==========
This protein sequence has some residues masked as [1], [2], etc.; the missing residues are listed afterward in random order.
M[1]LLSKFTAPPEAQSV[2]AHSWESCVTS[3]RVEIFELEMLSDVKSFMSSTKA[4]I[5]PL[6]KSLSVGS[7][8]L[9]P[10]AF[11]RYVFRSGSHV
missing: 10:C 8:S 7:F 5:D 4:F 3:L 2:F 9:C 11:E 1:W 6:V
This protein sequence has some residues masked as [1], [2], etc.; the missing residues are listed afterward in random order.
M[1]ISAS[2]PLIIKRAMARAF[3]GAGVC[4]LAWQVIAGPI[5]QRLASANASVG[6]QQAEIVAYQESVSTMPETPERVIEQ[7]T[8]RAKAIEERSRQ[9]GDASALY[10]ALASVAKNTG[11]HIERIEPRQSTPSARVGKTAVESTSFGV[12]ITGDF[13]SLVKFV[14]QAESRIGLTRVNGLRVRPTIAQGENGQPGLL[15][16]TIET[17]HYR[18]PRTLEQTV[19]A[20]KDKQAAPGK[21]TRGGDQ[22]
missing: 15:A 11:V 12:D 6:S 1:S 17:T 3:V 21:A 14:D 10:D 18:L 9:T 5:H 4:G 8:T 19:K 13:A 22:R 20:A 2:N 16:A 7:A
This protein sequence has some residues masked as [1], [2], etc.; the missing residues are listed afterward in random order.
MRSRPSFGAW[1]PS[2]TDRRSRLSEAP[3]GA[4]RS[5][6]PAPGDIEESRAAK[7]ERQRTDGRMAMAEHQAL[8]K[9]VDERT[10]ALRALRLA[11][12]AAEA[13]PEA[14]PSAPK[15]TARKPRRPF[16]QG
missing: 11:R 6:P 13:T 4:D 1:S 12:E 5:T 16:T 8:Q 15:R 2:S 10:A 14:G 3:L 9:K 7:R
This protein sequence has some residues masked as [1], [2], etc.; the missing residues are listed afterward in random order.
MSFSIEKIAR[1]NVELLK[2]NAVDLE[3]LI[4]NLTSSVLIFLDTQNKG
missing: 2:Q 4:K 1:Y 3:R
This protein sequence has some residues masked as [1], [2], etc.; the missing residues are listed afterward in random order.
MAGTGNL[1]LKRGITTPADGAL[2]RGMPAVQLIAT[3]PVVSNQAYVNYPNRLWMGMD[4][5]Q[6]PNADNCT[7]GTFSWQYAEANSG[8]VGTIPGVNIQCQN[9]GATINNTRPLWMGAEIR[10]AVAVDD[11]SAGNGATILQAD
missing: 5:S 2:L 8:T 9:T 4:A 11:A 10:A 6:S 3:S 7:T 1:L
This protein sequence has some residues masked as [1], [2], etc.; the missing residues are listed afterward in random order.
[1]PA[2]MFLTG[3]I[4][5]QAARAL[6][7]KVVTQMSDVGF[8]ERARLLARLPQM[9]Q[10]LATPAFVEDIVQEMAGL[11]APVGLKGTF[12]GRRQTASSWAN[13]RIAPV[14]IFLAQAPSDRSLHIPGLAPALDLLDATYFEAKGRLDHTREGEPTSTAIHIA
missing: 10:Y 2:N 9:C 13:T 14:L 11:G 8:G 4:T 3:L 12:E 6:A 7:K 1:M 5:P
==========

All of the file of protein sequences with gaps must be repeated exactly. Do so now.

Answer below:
This protein sequence has some residues masked as [1], [2], etc.; the missing residues are listed afterward in random order.
M[1]LLSKFTAPPEAQSV[2]AHSWESCVTS[3]RVEIFELEMLSDVKSFMSSTKA[4]I[5]PL[6]KSLSVGS[7][8]L[9]P[10]AF[11]RYVFRSGSHV
missing: 10:C 8:S 7:F 5:D 4:F 3:L 2:F 9:C 11:E 1:W 6:V
This protein sequence has some residues masked as [1], [2], etc.; the missing residues are listed afterward in random order.
M[1]ISAS[2]PLIIKRAMARAF[3]GAGVC[4]LAWQVIAGPI[5]QRLASANASVG[6]QQAEIVAYQESVSTMPETPERVIEQ[7]T[8]RAKAIEERSRQ[9]GDASALY[10]ALASVAKNTG[11]HIERIEPRQSTPSARVGKTAVESTSFGV[12]ITGDF[13]SLVKFV[14]QAESRIGLTRVNGLRVRPTIAQGENGQPGLL[15][16]TIET[17]HYR[18]PRTLEQTV[19]A[20]KDKQAAPGK[21]TRGGDQ[22]
missing: 15:A 11:V 12:D 6:S 1:S 17:T 3:V 21:A 14:D 10:D 18:L 9:T 5:H 4:G 8:T 19:K 13:A 22:R 20:A 2:N 16:A 7:A
This protein sequence has some residues masked as [1], [2], etc.; the missing residues are listed afterward in random order.
MRSRPSFGAW[1]PS[2]TDRRSRLSEAP[3]GA[4]RS[5][6]PAPGDIEESRAAK[7]ERQRTDGRMAMAEHQAL[8]K[9]VDERT[10]ALRALRLA[11][12]AAEA[13]PEA[14]PSAPK[15]TARKPRRPF[16]QG
missing: 11:R 6:P 13:T 4:D 1:S 12:E 5:T 16:T 8:Q 15:R 2:S 10:A 14:G 3:L 9:K 7:R
This protein sequence has some residues masked as [1], [2], etc.; the missing residues are listed afterward in random order.
MSFSIEKIAR[1]NVELLK[2]NAVDLE[3]LI[4]NLTSSVLIFLDTQNKG
missing: 2:Q 4:K 1:Y 3:R
This protein sequence has some residues masked as [1], [2], etc.; the missing residues are listed afterward in random order.
MAGTGNL[1]LKRGITTPADGAL[2]RGMPAVQLIAT[3]PVVSNQAYVNYPNRLWMGMD[4][5]Q[6]PNADNCT[7]GTFSWQYAEANSG[8]VGTIPGVNIQCQN[9]GATINNTRPLWMGAEIR[10]AVAVDD[11]SAGNGATILQAD
missing: 5:S 2:L 8:T 9:T 4:A 11:A 10:A 6:S 3:S 7:T 1:L
This protein sequence has some residues masked as [1], [2], etc.; the missing residues are listed afterward in random order.
[1]PA[2]MFLTG[3]I[4][5]QAARAL[6][7]KVVTQMSDVGF[8]ERARLLARLPQM[9]Q[10]LATPAFVEDIVQEMAGL[11]APVGLKGTF[12]GRRQTASSWAN[13]RIAPV[14]IFLAQAPSDRSLHIPGLAPALDLLDATYFEAKGRLDHTREGEPTSTAIHIA
missing: 10:Y 2:N 9:C 13:T 14:L 11:G 8:G 4:T 3:L 12:E 6:A 7:K 1:M 5:P